How Do You Determine the Value of Emotional Distress?
What is emotional distress? The legal definition, according to Webster, is “a highly unpleasant emotional reaction (as anguish, humiliation, or fury) which results from another’s conduct and for which damages may be sought.” As you can imagine, it is a difficult task to prove emotional distress, given its intangible nature. Emotional distress can include anxiety, nervousness, guilt, frustration, insomnia, fear, shame, and humiliation. When these symptoms start to feel overwhelming, it won’t be long until they completely take over your life. Consequently, making everything seem harder.
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The important thing to remember is that you need to find a way to manage these symptoms so you can lead a good quality of life. Many personal injury victims experience some type of emotional distress, but persuading the judge or insurance adjustor takes more than a list of symptoms. You have to provide evidence and clearly state how those symptoms affected you.
Emotional Distress and its Monetary Impact
Emotional distress is not tangible the way a physical injury is. But, it still causes as much despair and problems as its physical counterpart. Experiencing emotional distress can lead to a tangible financial burden that can be defined in numbers. For example, the cost of any psychiatric treatment you need after suffering an accident. Or, the number of days you missed work. Not to mention the lost wages incurred during that time are ways of providing context to the value of such distress.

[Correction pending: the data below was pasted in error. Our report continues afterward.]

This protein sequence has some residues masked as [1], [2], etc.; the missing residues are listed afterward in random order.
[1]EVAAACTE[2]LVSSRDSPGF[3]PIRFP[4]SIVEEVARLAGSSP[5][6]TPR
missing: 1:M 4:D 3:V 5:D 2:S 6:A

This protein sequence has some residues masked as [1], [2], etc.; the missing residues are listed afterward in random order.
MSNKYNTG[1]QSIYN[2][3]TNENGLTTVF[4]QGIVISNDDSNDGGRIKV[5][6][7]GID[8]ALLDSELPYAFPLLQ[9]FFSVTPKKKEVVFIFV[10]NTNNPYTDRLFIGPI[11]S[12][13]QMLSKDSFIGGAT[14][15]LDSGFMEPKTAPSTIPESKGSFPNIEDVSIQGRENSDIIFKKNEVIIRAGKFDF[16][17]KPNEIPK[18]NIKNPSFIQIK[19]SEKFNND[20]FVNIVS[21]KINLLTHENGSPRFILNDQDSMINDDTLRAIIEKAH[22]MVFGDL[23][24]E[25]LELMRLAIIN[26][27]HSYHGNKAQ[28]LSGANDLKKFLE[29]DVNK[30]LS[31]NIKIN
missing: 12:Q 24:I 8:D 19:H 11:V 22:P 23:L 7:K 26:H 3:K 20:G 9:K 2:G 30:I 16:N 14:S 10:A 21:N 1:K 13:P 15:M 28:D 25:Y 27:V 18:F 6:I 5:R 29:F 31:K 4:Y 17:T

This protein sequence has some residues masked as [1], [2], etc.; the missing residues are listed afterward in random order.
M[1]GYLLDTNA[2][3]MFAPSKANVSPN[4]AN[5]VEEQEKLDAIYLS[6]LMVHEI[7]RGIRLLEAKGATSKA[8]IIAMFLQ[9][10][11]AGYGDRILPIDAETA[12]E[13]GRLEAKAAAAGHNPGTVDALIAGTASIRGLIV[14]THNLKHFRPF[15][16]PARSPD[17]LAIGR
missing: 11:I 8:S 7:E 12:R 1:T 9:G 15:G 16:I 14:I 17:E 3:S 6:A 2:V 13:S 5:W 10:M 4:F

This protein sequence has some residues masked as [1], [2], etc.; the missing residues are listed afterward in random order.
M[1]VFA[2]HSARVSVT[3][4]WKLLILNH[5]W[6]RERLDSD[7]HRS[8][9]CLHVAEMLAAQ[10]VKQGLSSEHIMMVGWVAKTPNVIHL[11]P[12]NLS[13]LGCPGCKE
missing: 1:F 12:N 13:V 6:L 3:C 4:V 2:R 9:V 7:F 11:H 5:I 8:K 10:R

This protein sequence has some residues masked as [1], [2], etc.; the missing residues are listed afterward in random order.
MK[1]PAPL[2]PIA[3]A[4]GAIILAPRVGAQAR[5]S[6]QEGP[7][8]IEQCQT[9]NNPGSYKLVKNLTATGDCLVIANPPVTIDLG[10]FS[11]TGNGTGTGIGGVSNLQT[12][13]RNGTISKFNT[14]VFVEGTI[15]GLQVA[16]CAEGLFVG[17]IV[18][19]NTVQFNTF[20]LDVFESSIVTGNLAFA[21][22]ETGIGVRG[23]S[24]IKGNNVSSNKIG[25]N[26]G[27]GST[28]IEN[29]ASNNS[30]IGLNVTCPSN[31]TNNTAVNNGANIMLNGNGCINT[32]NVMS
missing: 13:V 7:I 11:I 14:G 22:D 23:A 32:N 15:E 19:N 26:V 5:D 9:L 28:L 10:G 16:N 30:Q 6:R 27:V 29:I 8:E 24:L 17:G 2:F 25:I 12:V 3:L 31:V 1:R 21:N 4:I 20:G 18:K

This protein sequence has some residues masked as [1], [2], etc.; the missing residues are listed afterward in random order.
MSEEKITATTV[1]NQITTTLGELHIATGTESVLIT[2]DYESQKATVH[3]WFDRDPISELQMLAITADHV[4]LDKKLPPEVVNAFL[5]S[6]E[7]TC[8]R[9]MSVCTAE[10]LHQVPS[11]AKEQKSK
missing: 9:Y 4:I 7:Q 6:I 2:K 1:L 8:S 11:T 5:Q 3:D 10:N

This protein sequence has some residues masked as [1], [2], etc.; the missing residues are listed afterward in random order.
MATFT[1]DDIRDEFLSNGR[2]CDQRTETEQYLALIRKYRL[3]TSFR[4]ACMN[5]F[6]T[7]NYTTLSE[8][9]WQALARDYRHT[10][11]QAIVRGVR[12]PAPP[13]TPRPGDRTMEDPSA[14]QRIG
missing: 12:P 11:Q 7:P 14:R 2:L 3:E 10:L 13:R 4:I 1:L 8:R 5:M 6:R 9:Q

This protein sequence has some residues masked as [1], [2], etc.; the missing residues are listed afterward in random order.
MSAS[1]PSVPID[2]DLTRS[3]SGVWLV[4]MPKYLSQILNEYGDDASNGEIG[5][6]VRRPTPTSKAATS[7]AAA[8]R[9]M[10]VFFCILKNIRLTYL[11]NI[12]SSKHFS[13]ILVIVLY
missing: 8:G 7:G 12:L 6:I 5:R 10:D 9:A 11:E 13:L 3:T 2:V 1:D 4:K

Documenting Your Experience
The extent of your pain and suffering may seem difficult to explain to a judge. However, if you keep a diary of these experiences and how the anxiety you are feeling is affecting your work, marriage or health, you will be able to show the judge the depth of your pain. And, how it relates to the monetary impact on your life.
Make sure you have a note from a doctor or a psychologist in order to support your claim. The note should address the intensity of the mental anguish. Also, it should address the duration of the emotional distress. This is especially if it is a persistent condition such as post-traumatic stress. Be sure to also address any physical pain and suffering resulting from the incident. Additionally, address any limitations you now face because of it (whether temporary or permanent), as well as depression stemming from this traumatic event.
The Right Lawyer Will Make All the Difference in the World
Cases involving emotional distress may be difficult to prove by a less experienced attorney. Given the intangible nature of the harm that you are trying to prove to a judge, you should trust only the best of lawyers to represent you. This is because they will make sure you are awarded the highest possible figure. Rossetti & DeVoto PC won over $1 billion in verdicts and settlements for our clients. Contact us at (844) 263-6260 for a free case evaluation and let us help you make the best case for your emotional distress.